In fact, diets high in vitamins A and E as well as vitamin D all appear to significantly reduce the risk of prostate cancer. Virtually all of the 100 or so surveys of prostate cancer incidence to date have shown this link. To use the jargon, these vitamins, together with the mineral selenium, appear to be powerful ‘chemopreventing agents’ (Can J Urol, 2000; 7: 927-35).
In laboratory tests, these vitamins have been shown to inhibit prostate cancer cell cultures. They’ve also proved able to slow down the progress of the disease in experimental animals infected with human prostate cancer cells. However, such results do not necessarily apply to humans (Urologe A, 2000; 39: 304-8).
In terms of active prevention, most of the research has been into vitamin E and selenium. The first major study on vitamin E was carried out in Finland, where men aged 50-70 years were given 50 mg of vitamin E daily (about three times the Recommended Daily Allowance or RDA) for more than five years.
Compared with a control group of men not given the nutrient, the supplemented group had over 30 per cent fewer diagnoses of prostate cancer and over 40 per cent fewer prostate cancer deaths (J Natl Cancer Inst, 1998; 90: 440-6). Later analyses have slightly modified the original findings, revealing that only men who were initially deficient in vitamin E actually benefited (Urology, 2002; 59 [Suppl 1]: 9-19).
In the first major study on selenium supplementation, which began in 1983 and ran for more than 10 years, 1000 American men were given 200 mcg of selenium a day (three times the RDA of 70 mcg) for an average period of about five years.
The results were remarkable. All of the men in the treatment group showed a massive reduction in the incidence of three major cancers - lung, colon and prostate. The incidence of prostate cancer alone was reduced by more than half (JAMA, 1996; 276: 1957-85).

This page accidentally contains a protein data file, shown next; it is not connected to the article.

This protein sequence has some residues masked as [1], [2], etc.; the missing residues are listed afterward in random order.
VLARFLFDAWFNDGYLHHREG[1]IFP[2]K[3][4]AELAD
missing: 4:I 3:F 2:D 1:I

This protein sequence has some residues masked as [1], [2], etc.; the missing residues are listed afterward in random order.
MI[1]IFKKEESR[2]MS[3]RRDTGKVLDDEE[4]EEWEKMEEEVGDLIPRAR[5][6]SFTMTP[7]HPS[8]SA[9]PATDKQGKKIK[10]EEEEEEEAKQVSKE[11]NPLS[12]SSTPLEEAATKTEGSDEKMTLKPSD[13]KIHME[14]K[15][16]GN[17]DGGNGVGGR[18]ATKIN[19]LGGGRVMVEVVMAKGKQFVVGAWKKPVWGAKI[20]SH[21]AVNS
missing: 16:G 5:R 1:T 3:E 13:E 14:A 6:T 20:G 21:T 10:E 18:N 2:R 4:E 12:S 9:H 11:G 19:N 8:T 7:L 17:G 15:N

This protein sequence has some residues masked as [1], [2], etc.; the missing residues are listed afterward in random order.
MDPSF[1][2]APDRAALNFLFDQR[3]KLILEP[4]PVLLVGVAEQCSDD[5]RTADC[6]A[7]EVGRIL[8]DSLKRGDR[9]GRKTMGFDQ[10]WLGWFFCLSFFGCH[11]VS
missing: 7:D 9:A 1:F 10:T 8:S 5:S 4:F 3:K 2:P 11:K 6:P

Since then, a number of similar trials have found, in general, the same results, including one study from the prestigious Harvard Department of Nutrition run by Professor Walter Willett. He and his team found that the higher the level of selenium in the body, the lower the risk of advanced prostate cancer. In specific terms, the risk was reduced by as much as a third.
The herbal approach
If you haven’t managed to prevent prostate cancer, and wish to avoid conventional treatments, what can you do?
One answer, until very recently, was a Chinese herbal remedy marketed under the name of PC-Spes (spes is the Latin word for ‘hope’). It’s a formula of eight plants: chrysanthemum, liquorice (Glycyrrhiza glabra), Baikal skullcap (Scutellaria baicalensis), saw palmetto (Serenoa repens), Isatis indigotica, Panax pseudoginseng, Rabdosia rubescens and the root fungus Ganoderma lucidum.
PC-Spes took the world of prostate cancer by storm. From the time it first came onto the market in the USA about six years ago, prostate cancer sufferers turned to it in their thousands - mainly through word of mouth.
The effect it appeared to have on prostate cancer was dramatic. Patients said that it not only reduced the annoying symptoms of the early stages of the cancer, but also the pain of advanced cancer. Men for whom conventional hormone therapy had failed also claimed to derive benefit from this herbal remedy.
A few cancer specialists were sufficiently intrigued to mount some serious scientific studies on PC-Spes.